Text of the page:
The NFU's Trade Campaigns
International trade is an important issue for the NFU. The NFU seeks to establish a food production, distribution, and trade system in Canada and around the world which would ensure all people have access to sufficient, nutritious, and safe food; where the means of producing that food remains in the hands of peasants, small and medium-sized farmers, and indigenous peoples; that food producers receive a fair and adequate return for their work; that wealth created in rural areas fosters the security and prosperity of rural communities; that agricultural policies and practices protect and enhance the natural environment; that every country has the right to adopt all necessary measures to ensure the preceding goals; and that the international food trade is subservient to all of the above goals.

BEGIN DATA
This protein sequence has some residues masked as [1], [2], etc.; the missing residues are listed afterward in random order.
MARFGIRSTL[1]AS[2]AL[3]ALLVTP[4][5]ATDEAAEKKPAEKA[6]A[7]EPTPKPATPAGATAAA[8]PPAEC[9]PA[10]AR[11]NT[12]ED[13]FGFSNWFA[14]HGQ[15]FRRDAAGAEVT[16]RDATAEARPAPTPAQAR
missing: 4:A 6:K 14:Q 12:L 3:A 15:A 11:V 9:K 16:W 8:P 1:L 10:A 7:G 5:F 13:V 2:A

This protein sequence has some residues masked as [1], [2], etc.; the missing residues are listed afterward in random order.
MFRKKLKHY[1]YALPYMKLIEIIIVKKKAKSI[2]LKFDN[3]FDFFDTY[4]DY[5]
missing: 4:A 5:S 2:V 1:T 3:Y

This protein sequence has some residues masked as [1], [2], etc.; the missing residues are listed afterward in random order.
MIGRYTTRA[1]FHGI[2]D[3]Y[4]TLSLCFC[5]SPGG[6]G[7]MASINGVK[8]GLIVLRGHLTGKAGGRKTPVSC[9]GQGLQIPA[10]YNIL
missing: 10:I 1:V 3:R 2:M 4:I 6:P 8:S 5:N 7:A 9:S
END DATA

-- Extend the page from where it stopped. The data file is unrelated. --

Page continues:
It is important to differentiate between trade as an economic activity, the theory of free trade and trade agreements. Trade is a normal and necessary part of all societies. The theory of free trade was advanced by certain 19th century philosophers, and is based on assumptions that are questionable. International trade agreements (as well as investment agreements) create rules for governments that often go well beyond trade, and which limit democratic sovereignty over a wide range of important economic matters.
The NFU is a vocal critic and opponent of trade deals and investment agreements, including the WTO, the MAI, the Free Trade Agreement (with USA), NAFTA, CETA, the TPP (now called CPTPP) and various bilateral trade agreements. These deals fail to address questions of Canada’s real economic goals, purpose and direction in terms of greater social participation, equality, and the pursuit of peace both domestically and globally.
The NFU, as a founding member of La Via Campesina, helped develop the concept of Food Sovereignty as an alternative to trade deals that empower corporations and shrink the democratic space available for public decision-making.